All of that has changed — and actually reversed. Homosexuality is no longer illegal, and public shunning has largely ceased. They are now highly visible members of society, even to the point of annual parades and public events attended by America’s political leadership — Republican and Democrat.

It seems that even young conservatives within the GOP have no problem with gay rights and gay marriage. Opposition from seniors is fading, as more express love and pride in their gay children and grandchildren (including former Vice President Dick Cheney).

If ever there was any truth in the old adage about “beating a dead horse,” opposition to the normalization of homosexuality in America is a prime example. Outside of a few issues relating to the personal rights of those opposed to the gay lifestyle, the greater issues are no longer influenced by political debate.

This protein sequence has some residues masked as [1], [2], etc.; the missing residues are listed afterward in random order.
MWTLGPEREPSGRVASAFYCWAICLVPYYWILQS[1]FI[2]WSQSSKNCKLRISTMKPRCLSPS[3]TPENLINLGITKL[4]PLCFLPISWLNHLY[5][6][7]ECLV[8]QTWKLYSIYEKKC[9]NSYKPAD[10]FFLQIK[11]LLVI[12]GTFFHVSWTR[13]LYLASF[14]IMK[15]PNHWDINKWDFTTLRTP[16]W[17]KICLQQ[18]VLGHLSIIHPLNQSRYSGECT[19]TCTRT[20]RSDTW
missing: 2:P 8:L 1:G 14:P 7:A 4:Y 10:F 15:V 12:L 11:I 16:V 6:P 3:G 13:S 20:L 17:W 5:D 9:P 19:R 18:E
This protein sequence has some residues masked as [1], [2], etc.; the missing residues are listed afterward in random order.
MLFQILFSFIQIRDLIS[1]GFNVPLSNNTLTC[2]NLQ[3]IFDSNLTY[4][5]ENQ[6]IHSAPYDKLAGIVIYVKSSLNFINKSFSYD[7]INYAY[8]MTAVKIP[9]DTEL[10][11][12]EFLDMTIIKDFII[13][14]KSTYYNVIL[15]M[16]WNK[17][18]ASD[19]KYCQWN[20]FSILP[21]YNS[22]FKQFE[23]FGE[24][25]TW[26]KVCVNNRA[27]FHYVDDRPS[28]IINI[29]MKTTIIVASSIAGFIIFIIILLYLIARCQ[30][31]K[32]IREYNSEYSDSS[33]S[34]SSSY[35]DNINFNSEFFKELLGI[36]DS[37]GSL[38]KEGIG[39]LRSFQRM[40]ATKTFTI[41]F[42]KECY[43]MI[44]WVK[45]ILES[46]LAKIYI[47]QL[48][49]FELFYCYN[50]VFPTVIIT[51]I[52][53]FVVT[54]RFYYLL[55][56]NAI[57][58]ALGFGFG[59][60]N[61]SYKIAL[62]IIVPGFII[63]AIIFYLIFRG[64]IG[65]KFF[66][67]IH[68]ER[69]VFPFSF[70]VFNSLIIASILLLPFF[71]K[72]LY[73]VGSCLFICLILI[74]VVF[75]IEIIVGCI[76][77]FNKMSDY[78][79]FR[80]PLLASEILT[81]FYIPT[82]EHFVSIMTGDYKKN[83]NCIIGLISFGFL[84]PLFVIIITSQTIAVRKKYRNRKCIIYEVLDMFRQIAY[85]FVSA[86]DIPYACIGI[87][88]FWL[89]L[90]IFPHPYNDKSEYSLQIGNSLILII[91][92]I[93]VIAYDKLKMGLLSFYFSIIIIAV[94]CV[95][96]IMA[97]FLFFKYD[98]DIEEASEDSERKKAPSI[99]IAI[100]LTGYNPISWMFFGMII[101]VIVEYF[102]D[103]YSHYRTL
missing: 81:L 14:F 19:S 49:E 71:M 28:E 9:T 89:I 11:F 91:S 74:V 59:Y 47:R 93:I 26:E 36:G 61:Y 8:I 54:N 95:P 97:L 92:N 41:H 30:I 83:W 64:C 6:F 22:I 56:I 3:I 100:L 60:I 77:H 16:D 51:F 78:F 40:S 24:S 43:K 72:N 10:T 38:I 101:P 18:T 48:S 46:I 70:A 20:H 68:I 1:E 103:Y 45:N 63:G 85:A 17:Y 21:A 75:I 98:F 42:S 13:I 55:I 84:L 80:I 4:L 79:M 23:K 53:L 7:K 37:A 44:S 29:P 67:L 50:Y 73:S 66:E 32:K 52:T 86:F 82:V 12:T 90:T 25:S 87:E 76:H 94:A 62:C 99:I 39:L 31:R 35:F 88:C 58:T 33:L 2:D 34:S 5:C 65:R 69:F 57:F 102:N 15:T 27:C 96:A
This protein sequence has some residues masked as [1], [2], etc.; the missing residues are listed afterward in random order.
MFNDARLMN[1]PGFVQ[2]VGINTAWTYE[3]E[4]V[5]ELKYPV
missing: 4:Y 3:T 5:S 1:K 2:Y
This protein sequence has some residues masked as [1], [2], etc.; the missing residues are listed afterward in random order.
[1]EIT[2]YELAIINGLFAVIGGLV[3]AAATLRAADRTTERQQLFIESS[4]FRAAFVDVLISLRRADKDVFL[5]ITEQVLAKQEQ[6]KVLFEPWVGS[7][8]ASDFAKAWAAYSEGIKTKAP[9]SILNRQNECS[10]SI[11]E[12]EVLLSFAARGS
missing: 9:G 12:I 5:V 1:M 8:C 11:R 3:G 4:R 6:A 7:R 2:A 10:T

The American people have spoken.

LARRY HORIST, BOCA RATON

NEWS TO MUSE: Being Bibi; using polls to influence; the Chevy Chase presidency and political correctness v. the Constitution

Bibi beats Obama

Make no mistake about it.  President Obama’s people were behind a major effort to unseat Israeli Prime Minister Benjamin Netanyahu.  Obama’s own doubletalk was designed to scare Israeli voters into believing that Netanyahu’s re-election would hurt the Israeli-American alliance.  Operatives, clearly aligned to Obama, and paid for by Obama’s financial backers, such as George Soros, were on the ground working against Netanyahu.  (This may result in a congressional investigation).  The Obama anti-Netanyahu sentiment was reflected in the post election comments by the President’s personal Rasputin, David Axelod.  When exit polls suggested a win by Bibi, Axelrod ranted, “Tightness of exits in Israel suggests Bibi’s shameful 11th hour demagoguery may have swayed enough votes to save him. But at what cost?